Breeding / Reproduction
Many animal breeders, horse breeders, service dog trainers, race industry breeders, domestic breeders and farmers have an ‘ideal’ animal in mind. Without the knowledge, the science and the techniques required to set up and maintain a successful breeding program, reaching that goal can be a long, slow process. Great success in the field of animal breeding is the culmination of attention to detail. A strong foundation in theory and practice will assist a breeder in maximising the potential of their animals.
For some, pedigrees and the research required to utilise the information contained within them, may be incredibly boring. I believe them to be the most important link to solving many breeding mysteries. Why is my eye drawn to that animal? What line does it carry? Why does the ‘type’ seem so familiar to me? What can this animal offer the breed if I decide to include it in a breeding program?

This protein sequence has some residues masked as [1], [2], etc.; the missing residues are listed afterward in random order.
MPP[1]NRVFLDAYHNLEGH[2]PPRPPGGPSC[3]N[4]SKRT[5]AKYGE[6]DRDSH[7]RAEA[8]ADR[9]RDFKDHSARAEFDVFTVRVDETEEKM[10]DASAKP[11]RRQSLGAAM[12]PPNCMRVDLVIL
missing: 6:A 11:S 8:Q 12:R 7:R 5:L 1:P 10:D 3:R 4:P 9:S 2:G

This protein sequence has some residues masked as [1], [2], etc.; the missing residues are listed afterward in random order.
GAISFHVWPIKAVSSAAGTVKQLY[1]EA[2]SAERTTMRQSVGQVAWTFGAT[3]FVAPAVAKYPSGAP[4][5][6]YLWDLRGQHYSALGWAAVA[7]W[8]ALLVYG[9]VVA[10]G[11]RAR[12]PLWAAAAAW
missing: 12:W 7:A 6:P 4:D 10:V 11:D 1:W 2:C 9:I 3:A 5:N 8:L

Our new bundle of joy has arrived and the most stressful part, the labour, is over. Now there are more things to worry about. A healthy foal? Firstly, has your new foal been able to stand within an hour of birth and secondly, has it been able to nurse within two hours of birth. These are ideal time frames for the most important milestones in the first 24 hours. The third most important thing is the passing of the meconium (first manure passed by foal, usually firm and black to mustard in colour and can be up to 50cm in length) and then urination.
Horses are naturally wary of small spaces and they tend to avoid confinement so will often react by showing various expressions of flight response. The three most common situations where horses need to walk into a small space and be confined are floats and trucks, vet crushes and racing barriers. In the May issue I explained the float training process (to view click here), and in this article I will focus on vet crushes and race barriers. The training process for all three is very similar.